How Germany perceives Russia matters. Germany’s perception affects Europe. It affects the transatlantic relationship. It affects Germany’s reputation with its Eastern neighbors. And it affects stability and security.
The complex German-Russian relationship, forged over centuries by war, rivalry, alliances, invasion, and a certain respect, has shaped the two countries’ views of each other, particularly since the end of World War II.
But surveys published in April 2016 by two German foundations—Körber and Bertelsmann—show how Germany’s and Russia’s fundamental perceptions of each other have changed for the worse because of Russia’s invasion of eastern Ukraine in 2014. Though neither survey tackles the long-term consequences of those shifts, Russia’s relationships with Germany, Europe, and the United States have become unpredictable and aggressive.
In the early 1950s, West Germany’s first postwar chancellor, Konrad Adenauer, began reaching out to the Kremlin. The conservative leader sought some kind of rapprochement, predictability, even possibly gradual reconciliation with the Soviet Union as the Cold War intensified and the ideological divide between East and West deepened.
This policy of rapprochement took shape over the following decades, with Germany’s Social Democrats pursuing an approach known as Ostpolitik. This Eastern policy, exemplified by West Germany signing a major gas pipeline deal with Moscow in 1981 much to the chagrin of the United States, was aimed at reaching out to Russia in the belief that slowly, over time, economic, social, and political ties would bring the country closer to Europe.
That didn’t happen. Russia’s annexation of Crimea in March 2014 and its subsequent invasion of eastern Ukraine, its hybrid war, its determination not to lose its strategic influence over Ukraine, and its intimidation of the EU’s and NATO’s Eastern members have changed Germans’ views of Russia.
For the Körber Foundation, at issue now is what policy Germany can and should pursue with regard to Russia. The foundation’s survey, called “Russia in Europe: Rapprochement or Isolation?,” showed that 50 percent of Germans believe that Russia does not belong to Europe (with 51 percent of Russians thinking the same). In the Bertelsmann Foundation’s survey, called a “Frayed Partnership: German Public Opinion on Russia,” 64 percent of Germans believe that Russian President Vladimir Putin is not a credible partner for Germany.
It is not only the Ukraine crisis that has shaped these views. It is also Putin’s disregard for the rule of law, media freedom, and judicial independence. Interestingly, despite the Kremlin’s tight control over the state media and the near absence of any opposition, Körber showed that 86 percent of Russians (compared with 95 percent of Germans) believe a just society is impossible without an independent judiciary and independent courts.
The flip side is that 77 percent of Russians (36 percent of Germans) believe the task of the media is to support the government’s work and comply with its decisions, while 58 percent of Russians (compared with 11 percent of Germans) say that strikes and demonstrations jeopardize public order and should be banned.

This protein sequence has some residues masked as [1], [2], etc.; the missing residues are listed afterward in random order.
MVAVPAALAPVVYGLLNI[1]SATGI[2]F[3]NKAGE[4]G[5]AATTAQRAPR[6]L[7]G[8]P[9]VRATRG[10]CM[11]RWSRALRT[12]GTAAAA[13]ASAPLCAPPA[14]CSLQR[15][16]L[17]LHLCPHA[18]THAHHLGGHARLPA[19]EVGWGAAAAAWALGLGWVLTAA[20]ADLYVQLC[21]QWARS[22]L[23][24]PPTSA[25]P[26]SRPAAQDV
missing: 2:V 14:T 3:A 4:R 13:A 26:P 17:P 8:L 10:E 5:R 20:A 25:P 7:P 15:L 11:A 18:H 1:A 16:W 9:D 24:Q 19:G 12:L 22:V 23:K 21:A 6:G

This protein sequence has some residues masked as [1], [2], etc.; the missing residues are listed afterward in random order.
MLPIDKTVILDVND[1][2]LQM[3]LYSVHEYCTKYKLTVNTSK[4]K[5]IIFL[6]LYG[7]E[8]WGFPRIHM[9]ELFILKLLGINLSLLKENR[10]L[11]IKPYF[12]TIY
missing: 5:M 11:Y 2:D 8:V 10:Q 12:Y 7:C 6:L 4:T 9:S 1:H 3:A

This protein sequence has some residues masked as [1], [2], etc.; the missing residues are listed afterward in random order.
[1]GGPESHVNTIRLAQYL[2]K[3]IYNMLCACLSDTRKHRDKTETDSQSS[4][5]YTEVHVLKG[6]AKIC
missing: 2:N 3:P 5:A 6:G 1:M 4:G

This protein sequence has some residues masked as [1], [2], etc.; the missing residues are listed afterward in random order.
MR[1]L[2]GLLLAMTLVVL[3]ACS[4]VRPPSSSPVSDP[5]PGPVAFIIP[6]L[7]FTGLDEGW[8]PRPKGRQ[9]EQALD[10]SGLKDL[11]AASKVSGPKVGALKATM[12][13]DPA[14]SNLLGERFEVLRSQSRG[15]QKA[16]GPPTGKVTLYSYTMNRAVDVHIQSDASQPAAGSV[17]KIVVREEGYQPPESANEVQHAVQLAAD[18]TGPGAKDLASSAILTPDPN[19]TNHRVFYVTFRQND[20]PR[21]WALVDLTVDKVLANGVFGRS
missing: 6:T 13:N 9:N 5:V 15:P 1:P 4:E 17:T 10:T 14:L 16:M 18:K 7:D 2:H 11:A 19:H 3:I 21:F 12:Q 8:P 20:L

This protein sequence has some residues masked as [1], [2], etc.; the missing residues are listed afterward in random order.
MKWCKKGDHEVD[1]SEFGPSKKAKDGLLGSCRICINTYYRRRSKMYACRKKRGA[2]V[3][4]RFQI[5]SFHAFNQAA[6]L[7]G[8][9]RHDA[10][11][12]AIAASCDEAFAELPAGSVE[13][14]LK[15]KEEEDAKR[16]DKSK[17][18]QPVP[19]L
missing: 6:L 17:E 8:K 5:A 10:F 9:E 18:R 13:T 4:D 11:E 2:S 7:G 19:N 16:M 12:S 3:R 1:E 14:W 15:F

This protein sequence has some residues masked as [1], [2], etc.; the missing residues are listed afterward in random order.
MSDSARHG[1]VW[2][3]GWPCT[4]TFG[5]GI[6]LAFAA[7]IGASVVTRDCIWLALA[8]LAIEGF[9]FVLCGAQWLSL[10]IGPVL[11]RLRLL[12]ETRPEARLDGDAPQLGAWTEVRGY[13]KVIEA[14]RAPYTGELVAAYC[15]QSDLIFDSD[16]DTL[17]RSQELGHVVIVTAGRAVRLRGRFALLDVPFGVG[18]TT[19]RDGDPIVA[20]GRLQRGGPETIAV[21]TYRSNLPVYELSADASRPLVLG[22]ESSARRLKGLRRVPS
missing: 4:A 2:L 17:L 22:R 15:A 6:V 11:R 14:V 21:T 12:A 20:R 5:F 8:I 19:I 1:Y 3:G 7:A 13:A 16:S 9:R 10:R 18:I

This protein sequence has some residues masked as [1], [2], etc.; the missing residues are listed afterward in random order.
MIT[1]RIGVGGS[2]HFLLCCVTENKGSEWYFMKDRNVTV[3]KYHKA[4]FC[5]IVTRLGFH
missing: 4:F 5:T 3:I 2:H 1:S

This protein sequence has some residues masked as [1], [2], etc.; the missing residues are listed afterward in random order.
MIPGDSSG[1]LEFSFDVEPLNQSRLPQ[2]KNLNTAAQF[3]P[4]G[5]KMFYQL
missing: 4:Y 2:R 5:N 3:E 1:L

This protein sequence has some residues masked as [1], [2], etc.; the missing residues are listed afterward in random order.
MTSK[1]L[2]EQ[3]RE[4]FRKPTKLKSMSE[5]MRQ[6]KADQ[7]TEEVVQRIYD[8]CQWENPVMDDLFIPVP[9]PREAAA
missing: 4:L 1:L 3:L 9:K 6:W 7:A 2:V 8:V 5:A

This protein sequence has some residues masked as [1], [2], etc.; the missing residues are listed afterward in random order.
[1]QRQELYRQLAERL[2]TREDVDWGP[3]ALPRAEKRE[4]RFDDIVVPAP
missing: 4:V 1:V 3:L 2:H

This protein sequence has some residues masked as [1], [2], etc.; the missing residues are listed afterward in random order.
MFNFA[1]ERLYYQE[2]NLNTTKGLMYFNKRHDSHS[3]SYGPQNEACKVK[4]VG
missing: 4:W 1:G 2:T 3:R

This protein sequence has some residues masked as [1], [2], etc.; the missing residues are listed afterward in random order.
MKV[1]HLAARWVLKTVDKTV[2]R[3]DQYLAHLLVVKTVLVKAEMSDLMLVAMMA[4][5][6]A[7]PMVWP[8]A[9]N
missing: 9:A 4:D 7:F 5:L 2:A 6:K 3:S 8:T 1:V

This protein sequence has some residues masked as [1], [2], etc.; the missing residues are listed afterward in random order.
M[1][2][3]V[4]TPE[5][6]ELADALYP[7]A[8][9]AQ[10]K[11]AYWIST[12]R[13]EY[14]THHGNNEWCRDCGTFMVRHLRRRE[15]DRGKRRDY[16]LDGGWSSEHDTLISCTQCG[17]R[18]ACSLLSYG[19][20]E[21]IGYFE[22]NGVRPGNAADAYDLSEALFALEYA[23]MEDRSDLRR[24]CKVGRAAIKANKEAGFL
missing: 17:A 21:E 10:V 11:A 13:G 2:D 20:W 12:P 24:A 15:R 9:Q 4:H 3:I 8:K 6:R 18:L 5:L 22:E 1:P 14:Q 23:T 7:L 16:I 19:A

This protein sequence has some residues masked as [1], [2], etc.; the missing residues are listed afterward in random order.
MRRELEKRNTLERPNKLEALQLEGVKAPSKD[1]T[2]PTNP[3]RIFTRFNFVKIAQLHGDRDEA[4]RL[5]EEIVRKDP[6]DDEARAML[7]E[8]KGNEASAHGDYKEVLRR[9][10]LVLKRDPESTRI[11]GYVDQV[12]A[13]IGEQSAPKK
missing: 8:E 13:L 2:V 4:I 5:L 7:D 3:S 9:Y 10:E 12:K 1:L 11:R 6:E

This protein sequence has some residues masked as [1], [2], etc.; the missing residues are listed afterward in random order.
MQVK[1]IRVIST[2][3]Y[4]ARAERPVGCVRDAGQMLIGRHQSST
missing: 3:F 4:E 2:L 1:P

These changing perceptions have security implications, particularly for NATO. The alliance’s Eastern members, especially Poland and the Baltic states, feel threatened by Russia and want NATO to do more to defend them. Bertelsmann showed that Germans don’t seem in a rush to oblige. Over half of Germans would not support sending their soldiers to defend Poland or the Baltic states if these allies were attacked by Russia. Indeed, only about 31 percent of Germans believe that if these countries were attacked, Berlin should fulfill Article 5 of the NATO treaty, which declares that an attack on one member is an attack on all.
Despite the German government’s reluctance to support NATO deploying troops on a permanent basis in these countries, 40 percent of Germans support the idea, but 49 percent oppose it. The consensus among the political elites and the public is that such a move would antagonize Russia.
There is a trove of other opinions in these two surveys. But given the deteriorating relationship between Germany and Russia, Körber tried to tease out whether it would be at all possible for Germany to have a rapprochement with Russia. The foundation’s own view is that Russia belongs to Europe, despite the findings of its survey.
The surveys’ answers also reveal that the gap between Germany and Russia over values is widening, the meaning of democracy is understood very differently in the two countries, and, above all, almost half of Germans believe Russia represents a threat. The implicit conclusion is that Russia is moving away from Europe.
As long as these trends and perceptions prevail, German economic and political elites who are lobbying hard for a return to business as usual won’t find much support from the public, and especially not from Chancellor Angela Merkel.
Yet that hasn’t stopped them from trying to restore the old days. On April 11, a top delegation from the German Committee on Eastern European Economic Relations, an industry association that loathes the EU’s sanctions on Russia, met Putin in the Kremlin. The members of the committee yearn for a rapprochement—as if the era of Ostpolitik could be revived, as if that era brought Russia politically and socially closer to Europe.